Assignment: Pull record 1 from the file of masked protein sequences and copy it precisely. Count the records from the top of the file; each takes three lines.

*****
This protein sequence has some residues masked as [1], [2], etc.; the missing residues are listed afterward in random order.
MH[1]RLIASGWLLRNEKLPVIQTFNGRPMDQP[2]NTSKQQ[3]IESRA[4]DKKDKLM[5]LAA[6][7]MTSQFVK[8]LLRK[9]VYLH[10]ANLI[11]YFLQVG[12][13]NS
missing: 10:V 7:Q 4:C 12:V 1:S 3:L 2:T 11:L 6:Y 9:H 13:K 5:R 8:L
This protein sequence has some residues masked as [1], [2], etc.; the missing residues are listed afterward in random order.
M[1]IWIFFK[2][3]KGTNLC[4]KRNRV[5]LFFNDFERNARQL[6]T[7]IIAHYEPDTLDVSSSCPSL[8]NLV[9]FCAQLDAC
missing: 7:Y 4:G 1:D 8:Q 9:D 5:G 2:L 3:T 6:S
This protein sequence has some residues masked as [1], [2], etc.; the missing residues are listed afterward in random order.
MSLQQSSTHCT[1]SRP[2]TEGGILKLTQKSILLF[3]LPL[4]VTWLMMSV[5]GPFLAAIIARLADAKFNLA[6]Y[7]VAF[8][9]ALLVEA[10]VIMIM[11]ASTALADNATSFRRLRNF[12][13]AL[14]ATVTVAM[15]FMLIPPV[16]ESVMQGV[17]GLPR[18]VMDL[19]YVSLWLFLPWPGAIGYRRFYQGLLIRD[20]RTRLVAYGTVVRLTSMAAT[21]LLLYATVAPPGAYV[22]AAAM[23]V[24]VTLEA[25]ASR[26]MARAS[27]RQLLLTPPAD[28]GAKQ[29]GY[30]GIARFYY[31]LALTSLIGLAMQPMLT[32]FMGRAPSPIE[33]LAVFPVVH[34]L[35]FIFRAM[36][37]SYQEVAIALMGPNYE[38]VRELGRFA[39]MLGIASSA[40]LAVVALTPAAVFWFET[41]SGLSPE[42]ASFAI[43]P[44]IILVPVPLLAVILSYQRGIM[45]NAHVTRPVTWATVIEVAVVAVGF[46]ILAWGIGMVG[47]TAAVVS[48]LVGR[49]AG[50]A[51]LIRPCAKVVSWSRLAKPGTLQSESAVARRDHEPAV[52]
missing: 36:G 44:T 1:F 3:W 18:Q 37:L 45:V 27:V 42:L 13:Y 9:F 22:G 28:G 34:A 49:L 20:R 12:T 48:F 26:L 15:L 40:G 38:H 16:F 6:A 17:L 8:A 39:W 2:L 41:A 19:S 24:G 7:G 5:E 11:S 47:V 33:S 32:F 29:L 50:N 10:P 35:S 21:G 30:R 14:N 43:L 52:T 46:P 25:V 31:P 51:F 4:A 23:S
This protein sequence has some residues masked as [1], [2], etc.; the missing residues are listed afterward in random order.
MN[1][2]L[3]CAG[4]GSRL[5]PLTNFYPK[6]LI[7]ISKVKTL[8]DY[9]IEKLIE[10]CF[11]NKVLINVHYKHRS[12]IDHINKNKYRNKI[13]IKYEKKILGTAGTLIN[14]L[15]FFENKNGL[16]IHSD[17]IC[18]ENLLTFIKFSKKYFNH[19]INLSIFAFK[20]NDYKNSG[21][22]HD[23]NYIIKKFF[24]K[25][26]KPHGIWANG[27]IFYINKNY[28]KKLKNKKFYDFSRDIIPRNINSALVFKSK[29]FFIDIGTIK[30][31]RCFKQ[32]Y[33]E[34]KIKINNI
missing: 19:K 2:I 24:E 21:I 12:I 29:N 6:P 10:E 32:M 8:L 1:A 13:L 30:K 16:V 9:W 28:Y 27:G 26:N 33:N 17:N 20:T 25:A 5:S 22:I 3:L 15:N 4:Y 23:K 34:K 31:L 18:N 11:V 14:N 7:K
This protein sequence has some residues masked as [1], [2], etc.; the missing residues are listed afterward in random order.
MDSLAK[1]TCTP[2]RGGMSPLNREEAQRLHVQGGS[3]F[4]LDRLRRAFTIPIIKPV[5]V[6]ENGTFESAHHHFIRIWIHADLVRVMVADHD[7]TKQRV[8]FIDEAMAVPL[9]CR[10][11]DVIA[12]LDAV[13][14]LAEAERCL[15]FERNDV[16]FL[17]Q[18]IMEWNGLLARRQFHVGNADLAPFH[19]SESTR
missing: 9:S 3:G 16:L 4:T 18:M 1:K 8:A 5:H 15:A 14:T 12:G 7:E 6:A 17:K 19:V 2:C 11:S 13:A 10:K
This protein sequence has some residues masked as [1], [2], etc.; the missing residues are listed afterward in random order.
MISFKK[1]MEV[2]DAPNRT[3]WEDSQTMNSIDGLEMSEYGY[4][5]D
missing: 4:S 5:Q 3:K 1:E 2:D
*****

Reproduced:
This protein sequence has some residues masked as [1], [2], etc.; the missing residues are listed afterward in random order.
MH[1]RLIASGWLLRNEKLPVIQTFNGRPMDQP[2]NTSKQQ[3]IESRA[4]DKKDKLM[5]LAA[6][7]MTSQFVK[8]LLRK[9]VYLH[10]ANLI[11]YFLQVG[12][13]NS
missing: 10:V 7:Q 4:C 12:V 1:S 3:L 2:T 11:L 6:Y 9:H 13:K 5:R 8:L